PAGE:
We developed a model that enabled a back-calculation of the annual salmonellosis seroincidence from measurements of Salmonella antibodies and applied this model to 9677 serum samples collected from populations in 13 European countries. We found a 10-fold difference in the seroincidence, which was lowest in Sweden (0.06 infections per person-year), Finland (0.07), and Denmark (0.08) and highest in Spain (0.61), followed by Poland (0.55).
These numbers were not correlated with the reported national incidence of Salmonella infections in humans but were correlated with prevalence data of Salmonella in laying hens (P < .001), broilers (P < .001), and slaughter pigs (P = .03). Seroincidence also correlated with Swedish data on the country-specific risk of travel-associated Salmonella infections (P = .001). Estimates based on seroepidemiological methods are well suited to measure the force of transmission of Salmonella to human populations, in particular relevant for assessments where data include notifications from areas, states or countries with diverse characteristics of the Salmonella surveillance.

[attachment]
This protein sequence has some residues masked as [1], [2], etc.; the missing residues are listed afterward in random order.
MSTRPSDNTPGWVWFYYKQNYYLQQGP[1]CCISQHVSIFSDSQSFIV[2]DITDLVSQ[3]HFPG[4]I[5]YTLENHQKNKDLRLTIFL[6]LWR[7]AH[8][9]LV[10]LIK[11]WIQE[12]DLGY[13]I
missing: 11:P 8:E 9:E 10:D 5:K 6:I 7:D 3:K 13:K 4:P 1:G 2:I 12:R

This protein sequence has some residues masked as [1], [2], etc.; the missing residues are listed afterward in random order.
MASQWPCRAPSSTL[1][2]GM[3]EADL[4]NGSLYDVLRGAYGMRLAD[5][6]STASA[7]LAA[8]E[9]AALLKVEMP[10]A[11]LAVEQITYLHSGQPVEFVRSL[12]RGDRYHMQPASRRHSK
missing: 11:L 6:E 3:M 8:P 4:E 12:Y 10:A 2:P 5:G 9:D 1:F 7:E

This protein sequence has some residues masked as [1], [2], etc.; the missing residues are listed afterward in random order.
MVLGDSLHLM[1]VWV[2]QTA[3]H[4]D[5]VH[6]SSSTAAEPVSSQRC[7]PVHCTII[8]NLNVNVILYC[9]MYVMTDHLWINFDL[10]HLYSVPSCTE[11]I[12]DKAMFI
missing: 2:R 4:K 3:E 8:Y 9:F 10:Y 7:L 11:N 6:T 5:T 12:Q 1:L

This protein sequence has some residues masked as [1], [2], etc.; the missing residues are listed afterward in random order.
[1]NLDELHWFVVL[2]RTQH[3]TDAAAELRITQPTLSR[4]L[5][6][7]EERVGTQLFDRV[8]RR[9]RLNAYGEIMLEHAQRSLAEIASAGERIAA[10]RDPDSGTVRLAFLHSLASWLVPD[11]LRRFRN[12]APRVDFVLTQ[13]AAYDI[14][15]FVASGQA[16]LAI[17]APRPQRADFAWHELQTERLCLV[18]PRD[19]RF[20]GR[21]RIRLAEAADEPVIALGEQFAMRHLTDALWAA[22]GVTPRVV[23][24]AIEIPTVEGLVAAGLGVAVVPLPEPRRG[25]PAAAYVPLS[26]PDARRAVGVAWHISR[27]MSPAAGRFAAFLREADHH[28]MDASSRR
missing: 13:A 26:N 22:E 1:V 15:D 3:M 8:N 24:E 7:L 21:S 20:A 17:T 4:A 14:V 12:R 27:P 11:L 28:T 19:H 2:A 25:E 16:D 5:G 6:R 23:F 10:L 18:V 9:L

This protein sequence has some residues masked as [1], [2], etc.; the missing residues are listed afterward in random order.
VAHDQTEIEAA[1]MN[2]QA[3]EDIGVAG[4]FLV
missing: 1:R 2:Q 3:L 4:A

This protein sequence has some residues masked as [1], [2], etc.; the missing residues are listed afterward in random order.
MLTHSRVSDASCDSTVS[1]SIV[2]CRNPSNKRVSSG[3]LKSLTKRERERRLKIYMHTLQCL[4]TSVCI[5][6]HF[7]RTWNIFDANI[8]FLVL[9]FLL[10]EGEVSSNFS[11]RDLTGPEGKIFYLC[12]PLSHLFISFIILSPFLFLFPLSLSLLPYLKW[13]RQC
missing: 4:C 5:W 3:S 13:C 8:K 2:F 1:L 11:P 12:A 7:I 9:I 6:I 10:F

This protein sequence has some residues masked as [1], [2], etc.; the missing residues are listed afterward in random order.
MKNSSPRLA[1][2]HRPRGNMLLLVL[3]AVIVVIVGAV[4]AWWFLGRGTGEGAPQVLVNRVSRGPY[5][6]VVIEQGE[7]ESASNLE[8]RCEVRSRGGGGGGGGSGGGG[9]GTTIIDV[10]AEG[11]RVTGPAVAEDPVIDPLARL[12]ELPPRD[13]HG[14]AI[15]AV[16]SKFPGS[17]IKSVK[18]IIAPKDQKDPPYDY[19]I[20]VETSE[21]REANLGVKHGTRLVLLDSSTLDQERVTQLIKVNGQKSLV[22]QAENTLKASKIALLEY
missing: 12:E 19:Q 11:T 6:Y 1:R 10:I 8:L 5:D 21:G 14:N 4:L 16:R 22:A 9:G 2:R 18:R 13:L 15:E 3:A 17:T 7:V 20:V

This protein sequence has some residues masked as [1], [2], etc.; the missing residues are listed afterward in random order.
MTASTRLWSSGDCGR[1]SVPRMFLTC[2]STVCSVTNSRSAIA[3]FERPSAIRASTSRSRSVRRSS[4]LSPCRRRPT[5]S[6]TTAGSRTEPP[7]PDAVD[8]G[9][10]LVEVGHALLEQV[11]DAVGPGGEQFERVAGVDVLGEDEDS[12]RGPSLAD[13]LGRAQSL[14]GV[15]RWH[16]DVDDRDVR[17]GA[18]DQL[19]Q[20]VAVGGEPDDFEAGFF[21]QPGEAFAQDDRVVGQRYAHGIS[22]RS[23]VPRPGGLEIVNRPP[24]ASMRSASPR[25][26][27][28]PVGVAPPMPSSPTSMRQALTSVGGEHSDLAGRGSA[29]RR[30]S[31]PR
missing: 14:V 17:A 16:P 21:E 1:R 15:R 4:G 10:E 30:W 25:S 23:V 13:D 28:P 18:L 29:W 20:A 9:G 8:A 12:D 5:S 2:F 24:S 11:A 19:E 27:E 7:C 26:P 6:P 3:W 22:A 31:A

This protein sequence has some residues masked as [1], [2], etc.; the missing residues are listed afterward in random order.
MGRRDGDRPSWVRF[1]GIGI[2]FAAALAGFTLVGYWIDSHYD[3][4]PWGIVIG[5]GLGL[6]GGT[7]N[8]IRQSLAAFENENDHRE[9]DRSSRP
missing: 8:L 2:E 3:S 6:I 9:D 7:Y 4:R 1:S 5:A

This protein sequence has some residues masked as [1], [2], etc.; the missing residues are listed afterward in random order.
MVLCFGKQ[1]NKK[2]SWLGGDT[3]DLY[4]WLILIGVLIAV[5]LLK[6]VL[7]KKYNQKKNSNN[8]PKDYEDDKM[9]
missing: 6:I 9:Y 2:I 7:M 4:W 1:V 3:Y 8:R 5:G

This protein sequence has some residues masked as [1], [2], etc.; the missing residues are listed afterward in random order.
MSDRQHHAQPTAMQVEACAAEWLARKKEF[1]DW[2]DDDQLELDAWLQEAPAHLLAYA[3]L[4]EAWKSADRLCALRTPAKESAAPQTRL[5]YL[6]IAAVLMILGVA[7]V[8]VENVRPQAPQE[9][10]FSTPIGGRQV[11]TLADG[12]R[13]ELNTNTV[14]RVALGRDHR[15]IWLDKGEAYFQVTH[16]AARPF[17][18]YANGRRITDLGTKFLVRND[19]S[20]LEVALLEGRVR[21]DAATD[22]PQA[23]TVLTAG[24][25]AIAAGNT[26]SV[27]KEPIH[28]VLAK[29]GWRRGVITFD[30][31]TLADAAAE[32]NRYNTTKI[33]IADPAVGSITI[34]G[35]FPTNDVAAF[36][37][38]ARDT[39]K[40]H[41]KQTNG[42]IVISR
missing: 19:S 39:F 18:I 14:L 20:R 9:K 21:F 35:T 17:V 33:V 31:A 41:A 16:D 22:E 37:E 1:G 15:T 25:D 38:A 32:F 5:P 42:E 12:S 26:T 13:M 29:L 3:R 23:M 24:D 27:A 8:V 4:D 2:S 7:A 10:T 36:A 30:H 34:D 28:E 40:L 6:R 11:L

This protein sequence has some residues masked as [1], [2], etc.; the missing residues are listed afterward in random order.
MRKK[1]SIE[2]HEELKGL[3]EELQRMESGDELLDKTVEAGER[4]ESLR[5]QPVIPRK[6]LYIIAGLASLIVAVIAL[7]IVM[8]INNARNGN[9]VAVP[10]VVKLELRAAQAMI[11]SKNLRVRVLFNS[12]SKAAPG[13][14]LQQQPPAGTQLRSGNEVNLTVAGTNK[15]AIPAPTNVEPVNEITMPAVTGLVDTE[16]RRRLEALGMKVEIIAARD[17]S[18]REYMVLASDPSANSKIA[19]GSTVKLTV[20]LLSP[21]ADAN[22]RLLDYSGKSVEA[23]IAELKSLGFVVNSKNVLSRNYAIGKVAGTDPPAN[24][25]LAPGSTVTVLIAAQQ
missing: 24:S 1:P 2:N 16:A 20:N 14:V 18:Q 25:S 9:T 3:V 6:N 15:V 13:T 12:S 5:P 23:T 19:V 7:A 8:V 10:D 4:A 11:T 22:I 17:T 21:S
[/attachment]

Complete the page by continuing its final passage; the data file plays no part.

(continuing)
Seroincidence of human infections with nontyphoid Salmonella compared with data from public health surveillance and food animals in 13 European countries
Clin Infect Dis. (2014) 59 (11): 1599-1606 first published online August 6, 2014